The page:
They have a nifty, smooth-rolling point and they come in cool colors: mango orange, creamy purple, metallic silver, sea-foam green. Some are scented, so you could be inhaling the smell of blueberries as you scribble away at a math test.
What's not to like about gel pens?
Plenty, if you are a teacher, it seems. Last year's craze has become this year's banned item. Teachers all over the country have told students not to bring the popular pens to the classroom.
They have a number of complaints. The pens sometimes leak and stain the desks and carpets, one teacher said. Others feel that the line a gel pen makes on paper (especially the metallic colors) is too hard to see, making grading papers difficult.
Eric Brody, a teacher at Hayfield Elementary School in Alexandria, didn't like that kids were using them in all of their art projects "and the final product was not very neat. A lot were sloppy."
But the main problem with gel pens is that kids love them so much, they pay more attention to their pens than to their teachers and their classwork.
"Students were going to the school store and buying 20 or 30 of these pens," said Brody. He and the other fifth-grade teachers at Hayfield have banned gel pens.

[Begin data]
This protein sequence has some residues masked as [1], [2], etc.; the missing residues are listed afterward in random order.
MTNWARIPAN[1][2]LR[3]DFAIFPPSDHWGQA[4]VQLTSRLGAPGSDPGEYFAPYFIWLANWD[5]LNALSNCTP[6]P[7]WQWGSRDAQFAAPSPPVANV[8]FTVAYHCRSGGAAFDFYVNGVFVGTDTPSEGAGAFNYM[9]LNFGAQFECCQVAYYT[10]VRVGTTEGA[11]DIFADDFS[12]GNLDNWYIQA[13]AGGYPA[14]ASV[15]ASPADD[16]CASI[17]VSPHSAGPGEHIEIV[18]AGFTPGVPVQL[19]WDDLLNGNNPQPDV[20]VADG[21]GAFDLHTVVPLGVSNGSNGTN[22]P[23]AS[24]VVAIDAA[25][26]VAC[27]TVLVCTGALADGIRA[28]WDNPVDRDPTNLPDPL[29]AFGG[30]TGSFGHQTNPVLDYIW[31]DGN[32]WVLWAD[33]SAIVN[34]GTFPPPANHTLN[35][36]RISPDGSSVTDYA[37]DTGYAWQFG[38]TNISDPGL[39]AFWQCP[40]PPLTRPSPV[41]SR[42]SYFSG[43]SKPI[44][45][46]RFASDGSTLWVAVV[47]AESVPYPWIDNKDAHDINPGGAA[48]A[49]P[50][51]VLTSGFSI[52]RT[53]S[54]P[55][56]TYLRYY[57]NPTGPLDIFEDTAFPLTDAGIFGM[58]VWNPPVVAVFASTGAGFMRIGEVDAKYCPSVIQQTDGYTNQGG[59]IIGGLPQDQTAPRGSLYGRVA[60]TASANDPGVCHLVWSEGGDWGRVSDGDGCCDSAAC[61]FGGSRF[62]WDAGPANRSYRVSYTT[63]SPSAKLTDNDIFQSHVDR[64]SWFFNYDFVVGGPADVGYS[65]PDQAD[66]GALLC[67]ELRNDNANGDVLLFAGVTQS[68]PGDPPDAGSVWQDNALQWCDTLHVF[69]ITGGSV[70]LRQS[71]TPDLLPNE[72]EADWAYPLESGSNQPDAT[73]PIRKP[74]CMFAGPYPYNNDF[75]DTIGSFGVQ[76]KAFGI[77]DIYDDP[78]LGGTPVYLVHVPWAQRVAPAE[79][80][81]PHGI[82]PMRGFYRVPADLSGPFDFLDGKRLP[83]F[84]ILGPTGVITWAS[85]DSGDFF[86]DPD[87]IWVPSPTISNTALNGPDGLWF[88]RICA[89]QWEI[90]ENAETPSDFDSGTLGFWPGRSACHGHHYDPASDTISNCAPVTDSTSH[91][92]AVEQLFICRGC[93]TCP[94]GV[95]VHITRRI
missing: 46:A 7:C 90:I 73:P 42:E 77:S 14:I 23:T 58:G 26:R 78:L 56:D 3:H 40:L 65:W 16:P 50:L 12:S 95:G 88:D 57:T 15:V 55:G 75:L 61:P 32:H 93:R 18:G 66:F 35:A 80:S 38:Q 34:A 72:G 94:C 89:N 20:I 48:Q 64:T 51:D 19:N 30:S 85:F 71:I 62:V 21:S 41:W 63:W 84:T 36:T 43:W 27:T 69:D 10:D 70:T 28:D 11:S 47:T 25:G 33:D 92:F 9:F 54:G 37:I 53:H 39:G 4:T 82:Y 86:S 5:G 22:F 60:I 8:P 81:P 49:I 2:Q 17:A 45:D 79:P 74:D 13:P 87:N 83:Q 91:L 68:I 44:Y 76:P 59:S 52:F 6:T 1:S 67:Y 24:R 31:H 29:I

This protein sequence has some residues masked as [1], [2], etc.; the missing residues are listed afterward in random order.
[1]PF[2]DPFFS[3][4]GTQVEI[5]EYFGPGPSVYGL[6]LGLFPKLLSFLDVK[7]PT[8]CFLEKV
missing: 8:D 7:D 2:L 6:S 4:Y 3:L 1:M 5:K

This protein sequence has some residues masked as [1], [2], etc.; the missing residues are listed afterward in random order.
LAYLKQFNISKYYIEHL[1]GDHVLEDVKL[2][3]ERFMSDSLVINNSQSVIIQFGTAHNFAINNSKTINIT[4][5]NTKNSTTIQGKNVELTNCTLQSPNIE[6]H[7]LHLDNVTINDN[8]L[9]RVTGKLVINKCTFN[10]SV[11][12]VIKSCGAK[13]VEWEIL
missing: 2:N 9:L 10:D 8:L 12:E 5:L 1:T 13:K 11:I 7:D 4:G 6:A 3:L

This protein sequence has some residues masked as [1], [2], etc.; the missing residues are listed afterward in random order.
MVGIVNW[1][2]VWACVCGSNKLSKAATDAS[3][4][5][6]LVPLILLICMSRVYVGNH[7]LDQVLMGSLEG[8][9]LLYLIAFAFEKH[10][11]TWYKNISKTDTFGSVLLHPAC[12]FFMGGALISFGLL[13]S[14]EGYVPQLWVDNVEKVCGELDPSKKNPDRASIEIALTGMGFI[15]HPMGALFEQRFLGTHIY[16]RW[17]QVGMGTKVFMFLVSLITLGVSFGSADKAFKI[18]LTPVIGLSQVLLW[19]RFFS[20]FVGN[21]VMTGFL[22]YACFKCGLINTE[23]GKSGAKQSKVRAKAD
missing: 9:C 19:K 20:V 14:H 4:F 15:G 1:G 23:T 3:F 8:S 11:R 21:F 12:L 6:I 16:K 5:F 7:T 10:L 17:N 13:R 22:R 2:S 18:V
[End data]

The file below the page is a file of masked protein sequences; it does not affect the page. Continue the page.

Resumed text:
"They were more interested in coloring than instruction," Brody complained.
In West Allis, Wisconsin, teacher Jeri Franz said that her second-graders were buying packs of 50 pens and spending way too many minutes deciding which one to choose.
"It's just too much of a distraction," said Franz, who has banished them from her classroom at the General Mitchell Elementary School.
What makes gel pens so special? They are made with a gel-based ink that flows smoothly on a roller-ball point and they come in a variety of flashy colors, from fluorescent to pastel to metallic.
The ink glides nicely on skin, too, kids have found. Students at Murray Hill Middle School in Laurel were using gel pens to write all over their arms and legs, a teacher there complained.
"Males were covering their fingernails with ink. Writing their rapper names on themselves. Girls were writing their best friends' names on their arms, writing which boys they like, which bands they like," said Lynnette Moore, an eighth-grade math teacher.
Gel pens were banished from Murray Hill, but some teachers say they like the way the pens make students eager to write. In Wisconsin, reading teacher Maria Sweet said she tries to keep a supply on hand. With gel pens, the first- and second-graders she teaches focus more on how cool the colors look and less on how difficult it is for them to form letters.
For "the kids that need help with their reading," Sweet said, "it's a great motivator."
-- Milwaukee Journal Sentinel and Fern Shen
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